Apple Partner Foxconn Reopens Plants, Only 10% of Workers Show Up

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The coronavirus outbreak in China has led to widespread speculation and debate about what impact it may have on Apple’s supply chain, especially with the new budget ”iPhone 9” expected to arrive next month, and as the situation with Apple’s suppliers continues into its second week, there appears to be even more uncertainty as to exactly what it going on and what effect it’s going to have on Apple’s product release schedule.

Early reports from late January suggested that there could be a big impact on not only the upcoming “iPhone 9,” but on Apple’s overall product lineup, since not only are the main suppliers like Foxconn impacted directly, but so is almost every upstream supplier that provides the necessary components that Foxconn needs to assemble iPhones and other Apple products.

For its part, Foxconn insisted there was no problem, and that it would be restarting all of its facilities today, as did other Apple suppliers, adding that everything was still on track and the one-week closure wouldn’t impact its shipments, which presumably include the new iPhone.

However, Foxconn did tell Reuters last week that any delay beyond Feb. 9 could have a “big” impact on meeting its production schedule, and now it looks like the company may be struggling to keep up as it not only encounters difficulty getting permission from the Chinese government to reopen its plants, but also in even getting its workforce to show up for work at the plants that it has been able to reopen.

Late last week, Foxconn claimed that Chinese authorities had refused to grant them permission to reopen their plants as scheduled, with Nikkei Asian Review reporting that Chinese public health officials had deemed the plants as having too high of a risk of coronavirus infection to be permitted to reopen. However, as Reuters reports, Shenzhen’s Longhua district government publicly refuted that claim on WeChat, saying that it was still “conducting checks” and that Foxconn would be allowed to restart production once all of the inspections were completed.

Government officials also said that they had received proposals from Foxconn subsidiaries explained how they would be putting “epidemic prevention and control measures” in place, such as ensuring that all workers “wear masks, undergo temperature checks, and adhere to a dining system considered safe.”

Other sources told Reuters that “tens of thousands” of workers had already returned from an extended Chinese New Year holiday and were waiting to resume work today.

One Plant Still Closed, Others Severely Short-Staffed

The reality, however, seems to be quite different than what was being reported at the end of last week, with Foxconn being refused permission by the Chinese government to reopen its plant in Shenzhen, likely due to inadequate control measures being in place — authorities are said to be scheduled to check the plant again later this week, but thus far employees have been told not to return to work on Tuesday.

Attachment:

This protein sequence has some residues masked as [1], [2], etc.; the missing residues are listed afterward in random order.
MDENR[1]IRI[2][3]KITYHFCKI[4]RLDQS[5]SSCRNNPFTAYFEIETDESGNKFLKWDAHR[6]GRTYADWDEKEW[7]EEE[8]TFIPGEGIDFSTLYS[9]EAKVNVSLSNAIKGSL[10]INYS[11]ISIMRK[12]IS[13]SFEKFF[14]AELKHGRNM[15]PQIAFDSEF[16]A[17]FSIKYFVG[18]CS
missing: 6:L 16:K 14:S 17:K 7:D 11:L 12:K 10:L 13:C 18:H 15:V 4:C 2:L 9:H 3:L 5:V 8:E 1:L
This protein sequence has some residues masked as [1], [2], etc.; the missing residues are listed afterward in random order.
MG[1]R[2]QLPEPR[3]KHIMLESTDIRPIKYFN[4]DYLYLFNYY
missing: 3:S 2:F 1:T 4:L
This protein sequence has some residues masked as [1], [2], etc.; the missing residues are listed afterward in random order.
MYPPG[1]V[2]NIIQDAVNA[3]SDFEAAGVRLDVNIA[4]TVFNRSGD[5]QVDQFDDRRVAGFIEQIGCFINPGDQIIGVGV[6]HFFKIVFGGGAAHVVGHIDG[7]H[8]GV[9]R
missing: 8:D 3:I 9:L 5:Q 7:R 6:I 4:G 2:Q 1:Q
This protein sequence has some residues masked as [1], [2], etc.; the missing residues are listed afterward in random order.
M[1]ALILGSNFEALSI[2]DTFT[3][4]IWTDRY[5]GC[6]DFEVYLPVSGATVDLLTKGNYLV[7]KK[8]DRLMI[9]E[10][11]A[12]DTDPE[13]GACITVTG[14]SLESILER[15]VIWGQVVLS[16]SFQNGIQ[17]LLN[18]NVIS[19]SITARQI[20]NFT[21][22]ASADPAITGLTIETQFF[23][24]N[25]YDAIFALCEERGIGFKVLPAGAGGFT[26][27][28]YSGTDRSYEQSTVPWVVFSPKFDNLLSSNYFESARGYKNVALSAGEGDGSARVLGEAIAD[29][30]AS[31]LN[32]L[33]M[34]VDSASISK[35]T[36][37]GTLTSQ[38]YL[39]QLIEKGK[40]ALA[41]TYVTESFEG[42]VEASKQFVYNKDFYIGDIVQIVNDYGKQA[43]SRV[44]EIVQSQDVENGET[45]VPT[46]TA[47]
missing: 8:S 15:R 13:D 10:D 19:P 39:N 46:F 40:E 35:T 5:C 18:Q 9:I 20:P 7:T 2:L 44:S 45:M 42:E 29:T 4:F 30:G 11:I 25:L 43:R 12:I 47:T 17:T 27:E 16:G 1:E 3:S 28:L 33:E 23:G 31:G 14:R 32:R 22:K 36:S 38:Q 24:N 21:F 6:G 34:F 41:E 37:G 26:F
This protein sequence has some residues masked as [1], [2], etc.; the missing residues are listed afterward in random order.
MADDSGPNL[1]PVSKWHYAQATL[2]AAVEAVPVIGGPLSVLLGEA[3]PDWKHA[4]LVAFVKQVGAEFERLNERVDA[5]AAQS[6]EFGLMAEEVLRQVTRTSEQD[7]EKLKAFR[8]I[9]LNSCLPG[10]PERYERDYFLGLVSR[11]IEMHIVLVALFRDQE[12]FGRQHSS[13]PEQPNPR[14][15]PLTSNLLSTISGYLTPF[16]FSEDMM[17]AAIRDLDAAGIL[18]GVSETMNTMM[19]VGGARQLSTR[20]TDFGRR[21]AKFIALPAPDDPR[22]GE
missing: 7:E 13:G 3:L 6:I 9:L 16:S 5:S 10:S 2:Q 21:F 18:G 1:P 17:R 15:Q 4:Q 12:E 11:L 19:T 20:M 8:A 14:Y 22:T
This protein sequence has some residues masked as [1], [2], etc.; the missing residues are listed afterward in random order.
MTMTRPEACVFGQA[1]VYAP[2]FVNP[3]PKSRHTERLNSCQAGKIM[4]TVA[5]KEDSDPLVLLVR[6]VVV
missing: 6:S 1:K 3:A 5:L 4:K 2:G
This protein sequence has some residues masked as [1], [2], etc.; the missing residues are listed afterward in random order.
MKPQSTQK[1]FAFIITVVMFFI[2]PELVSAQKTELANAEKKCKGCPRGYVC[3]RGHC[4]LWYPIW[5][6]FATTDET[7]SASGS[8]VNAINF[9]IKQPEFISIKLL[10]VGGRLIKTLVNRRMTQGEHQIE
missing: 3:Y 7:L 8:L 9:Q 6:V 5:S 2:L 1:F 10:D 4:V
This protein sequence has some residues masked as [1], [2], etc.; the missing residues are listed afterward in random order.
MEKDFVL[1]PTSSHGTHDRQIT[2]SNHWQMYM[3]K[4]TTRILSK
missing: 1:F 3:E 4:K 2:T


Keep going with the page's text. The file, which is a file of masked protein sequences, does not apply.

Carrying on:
On the other hand, a later report from Reuters noted that Foxconn was given the green light to open its other plant in Zhengzhou and possibly Shenzhen as well, although thus far only 10% of its workforce has actually shown up for work.

In Zhengzhou, about 16,000 people, or less than 10% of the workforce, had returned to Foxconn’s plant as of Monday while in Shenzhen about 20,000 workers, or roughly 10% of the workforce, were back after the Lunar New Year holiday.

In the case of Shenzhen, however, this may simply be a matter of the notification of the reopening going out at the eleventh hour, since the earlier report suggested the plant wouldn’t be opening until later this week. Sources told Reuters that employees of the Shenzhen plant have been notified to return to work tomorrow, and it will be resumed in a “staggered and orderly manner” in order to ensure that there isn’t a further outbreak of the virus.

Impact on Apple

Meanwhile, noted analyst Ming-Chi Kuo has weighed in with a note to investors, warning them to keep an eye on the situation, since the Zhenghzhou site is the most critical production site for the iPhone 11 and the upcoming “iPhone 9” and even at best the labour return rate is currently estimated to be in the 40–60% range, which means it will be working at less than peak capacity for some time before things get fully back to normal.

Meanwhile, Kuo notes, the Shenzhen location has been pegged to produce the later 2020 iPhone lineup, which means that this one has more time to recover for the effects of the outbreak, but if the crisis continues Apple’s “iPhone 12” plans could certainly be affected.

Apple’s AirPods and AirPods Pro are more likely to be impacted by the outbreak, as demand is significantly higher for these already, and prior to the incident Apple had been expecting manufacturers to ramp up to produce over 45 million units in the first half of 2020, which no longer seems possible in the short term under the current closures and labour shortages.

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